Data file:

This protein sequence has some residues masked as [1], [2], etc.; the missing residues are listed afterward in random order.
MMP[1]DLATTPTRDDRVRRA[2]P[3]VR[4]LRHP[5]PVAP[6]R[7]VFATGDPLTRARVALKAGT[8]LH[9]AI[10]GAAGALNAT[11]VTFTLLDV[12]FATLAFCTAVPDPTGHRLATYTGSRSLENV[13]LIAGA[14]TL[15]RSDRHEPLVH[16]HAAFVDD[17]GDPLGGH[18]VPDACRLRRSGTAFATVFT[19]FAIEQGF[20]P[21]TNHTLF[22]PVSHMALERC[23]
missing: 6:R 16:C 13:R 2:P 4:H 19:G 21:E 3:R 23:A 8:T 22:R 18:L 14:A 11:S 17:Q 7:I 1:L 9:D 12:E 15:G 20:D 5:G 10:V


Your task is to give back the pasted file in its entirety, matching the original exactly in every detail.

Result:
This protein sequence has some residues masked as [1], [2], etc.; the missing residues are listed afterward in random order.
MMP[1]DLATTPTRDDRVRRA[2]P[3]VR[4]LRHP[5]PVAP[6]R[7]VFATGDPLTRARVALKAGT[8]LH[9]AI[10]GAAGALNAT[11]VTFTLLDV[12]FATLAFCTAVPDPTGHRLATYTGSRSLENV[13]LIAGA[14]TL[15]RSDRHEPLVH[16]HAAFVDD[17]GDPLGGH[18]VPDACRLRRSGTAFATVFT[19]FAIEQGF[20]P[21]TNHTLF[22]PVSHMALERC[23]
missing: 6:R 16:C 13:R 2:P 4:H 19:G 21:E 3:R 23:A 8:T 22:R 18:L 14:A 11:S 17:Q 7:I 1:L 9:D 12:E 15:G 20:D 5:G 10:V